A Rose for Emily

William Faulkner

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A Rose for Emily | Discussion Questions 41 - 50


How does the structure of "A Rose for Emily" contribute to the mood of the story?

A story's mood is the atmosphere created by the author to elicit specific feelings from the reader. William Faulkner is a master at crafting mood. One of the ways he does this in "A Rose for Emily" is by straying from the traditional chronological narrative structure. Faulkner begins the story at the end of Miss Emily's life then relies on flashbacks to form the plot. This structure is disorienting to the reader. With each new section, and sometimes each new paragraph, the reader is forced to take a step back and assess the ever-evolving timeline. The reader never truly feels comfortable, which heightens the feeling of suspense. Because the story is told out of order Faulkner is able to steadily ratchet up the tension with each new revelation about Miss Emily's life. First the reader learns about the smell; after that Emily meets Homer and later purchases arsenic. By the time Homer disappears the reader knows how the murder happened but not why. At this point the air of suspense is so thick that the reader begins understanding just how horrifying the ending will be.

How does William Faulkner's choice of narrator affect the reader's understanding of "A Rose for Emily"?

Faulkner chose an unusual narrator to tell Miss Emily's story. The unidentified, first-person narrator is a resident of Jefferson. He or she (most likely he) speaks in the collective voice of the town, using the words we and our instead of me and mine. This stylistic choice establishes the citizens of Jefferson as an impenetrable, like-minded group. By grouping the entire town under one voice, those whom the story is about—Miss Emily and Homer Barron—are automatically classified as worthy of having their story told. This also positions Miss Emily and Homer as outsiders, a trait that later became a hallmark of Southern Gothic fiction. Because the narrator speaks in the collective voice, it seems as if all eyes are on Miss Emily and Homer at all times. This gives the story an eerie, voyeuristic quality that helps the reader understand the type of scrutiny Miss Emily faces throughout her entire life.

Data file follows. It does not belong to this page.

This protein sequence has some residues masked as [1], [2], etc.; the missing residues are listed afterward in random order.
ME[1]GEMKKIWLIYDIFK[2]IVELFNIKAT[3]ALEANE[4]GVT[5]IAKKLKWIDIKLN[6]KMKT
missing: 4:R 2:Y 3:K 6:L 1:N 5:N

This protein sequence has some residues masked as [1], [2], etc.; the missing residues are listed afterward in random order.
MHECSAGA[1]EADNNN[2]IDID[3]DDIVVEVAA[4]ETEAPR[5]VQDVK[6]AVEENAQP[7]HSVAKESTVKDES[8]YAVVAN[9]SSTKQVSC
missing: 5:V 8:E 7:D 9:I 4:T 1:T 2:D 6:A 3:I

How does the genre of the short story impact William Faulkner's telling of "A Rose for Emily"?

Short stories, generally classified as narratives of 10,000 words or less, are curious pieces of literature; many authors find them far more difficult to write than the traditional novel. With so few words to play with authors must tell their stories concisely while still triggering the reader's imagination. Through flashbacks Faulkner keeps the focus on action that moves forward in a predictable way, carefully concealing that all is not what it appears to be. Along with not knowing what is happening behind closed doors, Faulkner also provides examples of duplicity with his characters. Each character represents a larger societal force Faulkner wishes to explore. Colonel Sartoris and Judge Stevens are the Old South; the younger generation of Jefferson is the New South. Homer Barron represents the North, and the Board of Aldermen represent the patriarchal Victorian society. Miss Emily represents the struggle between traditional female roles and personal freedom. Focusing on characters instead of plot gives Faulkner the opportunity to show these forces interacting with one another instead of just reacting to the events at hand. Short stories are generally meant to be read in one sitting, which puts enormous pressure on the author to keep the reader engaged. The compact format is perfect for maintaining tension and suspense without exhausting the reader.

What are William Faulkner's thoughts about class as depicted in "A Rose for Emily"?